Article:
A former head of Leyland St Mary’s High School has died aged 94.
Frank Harrison died in his sleep at his home in New Longton, Preston.
Mr Harrison is survived by his wife Mary, their children Frances, Barbara, Gillian, Judith, Anthony and Mark, eight grandchildren and five great-grandchildren.
Mr Harrison was head of St Mary’s from 1976 to 1982, when he took early retirement.
Under his leadership, a school room was converted into a chapel to mark the school’s silver jubilee.
It was done to his design by a team of staff members.
Mr Harrison had served with distinction in the Second World War, when he was a member of the famous Desert Rats.
He was the brigadier operator in a tank brigade in the Western Desert during the Battle of Tobruk, which was the largest siege in British military history.
During his time there, he was captured by the German army and taken as a POW to Plauen near the Bavarian border.
There were 40 other allied soldiers in total, and they spent their days doing hard labour, repairing damaged railway lines during the day, then held prisoner by night in a converted hotel.
One of the worst tasks he had to perform was to clear up and bury all the casualties after advancing Allies bombed the railway line to Dresden.
Mr Harrison organised a black-market racket with his fellow POWs, in which they traded cigarettes and bars of soap for loaves of fresh bread from the neighbouring French prisoners who were given more liberties than the Brits.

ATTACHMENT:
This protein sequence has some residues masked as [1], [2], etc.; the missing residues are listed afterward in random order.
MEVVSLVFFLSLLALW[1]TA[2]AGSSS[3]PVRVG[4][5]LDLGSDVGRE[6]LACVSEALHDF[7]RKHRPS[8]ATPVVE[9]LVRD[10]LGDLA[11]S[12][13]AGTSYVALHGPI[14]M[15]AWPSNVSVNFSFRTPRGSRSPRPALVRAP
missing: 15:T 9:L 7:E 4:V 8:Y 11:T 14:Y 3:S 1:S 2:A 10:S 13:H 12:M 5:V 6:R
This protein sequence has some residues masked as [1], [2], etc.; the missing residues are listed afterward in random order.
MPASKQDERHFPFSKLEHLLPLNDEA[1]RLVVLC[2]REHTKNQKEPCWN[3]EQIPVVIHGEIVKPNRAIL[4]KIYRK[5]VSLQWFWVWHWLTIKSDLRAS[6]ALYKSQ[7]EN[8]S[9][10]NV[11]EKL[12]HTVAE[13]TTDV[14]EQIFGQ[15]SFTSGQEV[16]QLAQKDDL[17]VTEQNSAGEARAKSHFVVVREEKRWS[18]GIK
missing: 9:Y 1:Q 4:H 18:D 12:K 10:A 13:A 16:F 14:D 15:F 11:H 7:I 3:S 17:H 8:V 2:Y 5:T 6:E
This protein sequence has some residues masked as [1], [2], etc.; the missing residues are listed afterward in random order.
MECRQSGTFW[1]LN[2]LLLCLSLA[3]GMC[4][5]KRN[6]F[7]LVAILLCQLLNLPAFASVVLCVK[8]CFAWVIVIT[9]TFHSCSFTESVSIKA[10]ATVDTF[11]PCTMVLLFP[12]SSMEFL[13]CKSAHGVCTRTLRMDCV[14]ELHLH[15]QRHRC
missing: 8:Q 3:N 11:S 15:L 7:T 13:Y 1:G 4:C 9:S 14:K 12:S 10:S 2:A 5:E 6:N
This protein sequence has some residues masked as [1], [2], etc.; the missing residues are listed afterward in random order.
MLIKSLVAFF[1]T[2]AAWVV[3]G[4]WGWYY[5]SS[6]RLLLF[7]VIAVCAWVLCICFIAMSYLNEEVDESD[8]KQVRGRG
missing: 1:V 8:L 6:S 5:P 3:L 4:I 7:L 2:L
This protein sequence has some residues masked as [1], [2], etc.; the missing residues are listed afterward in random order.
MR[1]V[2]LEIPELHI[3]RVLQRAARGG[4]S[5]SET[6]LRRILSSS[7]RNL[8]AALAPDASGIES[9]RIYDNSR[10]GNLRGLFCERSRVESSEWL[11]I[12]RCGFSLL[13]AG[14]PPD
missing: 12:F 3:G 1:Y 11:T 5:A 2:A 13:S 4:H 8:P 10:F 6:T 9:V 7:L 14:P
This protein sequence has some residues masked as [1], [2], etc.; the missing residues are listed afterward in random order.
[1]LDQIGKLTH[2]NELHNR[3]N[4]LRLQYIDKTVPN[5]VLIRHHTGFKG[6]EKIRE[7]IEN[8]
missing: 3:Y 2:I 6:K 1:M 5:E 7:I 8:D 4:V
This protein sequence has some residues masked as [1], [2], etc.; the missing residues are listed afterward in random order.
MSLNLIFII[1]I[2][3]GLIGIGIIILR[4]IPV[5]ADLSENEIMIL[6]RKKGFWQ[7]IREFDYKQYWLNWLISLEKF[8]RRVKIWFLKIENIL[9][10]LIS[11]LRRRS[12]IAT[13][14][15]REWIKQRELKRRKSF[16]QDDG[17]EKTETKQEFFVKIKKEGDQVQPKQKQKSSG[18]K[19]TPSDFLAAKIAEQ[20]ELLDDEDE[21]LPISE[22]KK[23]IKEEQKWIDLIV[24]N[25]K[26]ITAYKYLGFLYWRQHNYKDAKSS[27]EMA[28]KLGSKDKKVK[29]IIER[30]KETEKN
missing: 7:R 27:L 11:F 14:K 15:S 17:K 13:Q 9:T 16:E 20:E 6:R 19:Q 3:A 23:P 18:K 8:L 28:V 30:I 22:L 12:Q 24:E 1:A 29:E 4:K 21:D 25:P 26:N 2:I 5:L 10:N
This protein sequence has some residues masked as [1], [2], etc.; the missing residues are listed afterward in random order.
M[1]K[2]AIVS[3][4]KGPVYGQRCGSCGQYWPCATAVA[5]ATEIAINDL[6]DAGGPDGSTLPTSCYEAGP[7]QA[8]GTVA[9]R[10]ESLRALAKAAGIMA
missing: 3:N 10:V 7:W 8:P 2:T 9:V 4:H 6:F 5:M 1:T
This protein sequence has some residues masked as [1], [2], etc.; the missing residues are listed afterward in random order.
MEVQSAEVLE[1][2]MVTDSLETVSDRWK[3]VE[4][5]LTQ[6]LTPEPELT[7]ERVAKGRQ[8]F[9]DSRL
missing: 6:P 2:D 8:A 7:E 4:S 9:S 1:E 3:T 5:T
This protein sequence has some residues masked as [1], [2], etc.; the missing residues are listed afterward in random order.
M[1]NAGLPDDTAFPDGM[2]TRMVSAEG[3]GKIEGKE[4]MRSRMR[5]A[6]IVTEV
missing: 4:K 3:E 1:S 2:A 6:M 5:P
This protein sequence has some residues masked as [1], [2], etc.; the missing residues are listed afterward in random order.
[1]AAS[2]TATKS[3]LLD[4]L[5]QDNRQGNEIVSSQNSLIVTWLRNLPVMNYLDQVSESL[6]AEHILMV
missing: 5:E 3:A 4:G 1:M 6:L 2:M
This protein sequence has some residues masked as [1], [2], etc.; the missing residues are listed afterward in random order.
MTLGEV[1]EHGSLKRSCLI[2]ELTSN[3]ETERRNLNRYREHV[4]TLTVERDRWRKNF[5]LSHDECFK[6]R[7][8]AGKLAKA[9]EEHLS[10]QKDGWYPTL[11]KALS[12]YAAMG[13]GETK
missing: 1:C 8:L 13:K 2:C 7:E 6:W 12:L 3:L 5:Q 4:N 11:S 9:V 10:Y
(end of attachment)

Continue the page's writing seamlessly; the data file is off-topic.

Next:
As the war drew to a close, a train was derailed and crashed into his prison, reducing it to rubble and effectively freeing all the prisoners.
As the POWs stood outside the gates, the wealthy land-owning Baroness of Plauen approached Mr Harrison.
There was no-one left to protect the residents as hundreds of starving refugees and marauding vagrants from over the borders swarmed through the streets looking for food, drink, shelter and whatever they could lay their hands on.
So Mr Harrison, along with the remaining ex-POWs, formed an armed guard along the streets and ensured that the vulnerable families were kept safe until the chaos finally abated.
The Baroness was so grateful she gave Mr Harrison a pair of field glasses and a Zeiss Ikon camera, which he kept on the desk in his study until the day he died.
His funeral is to take place on Wednesday at St Mary’s Church, Leyland.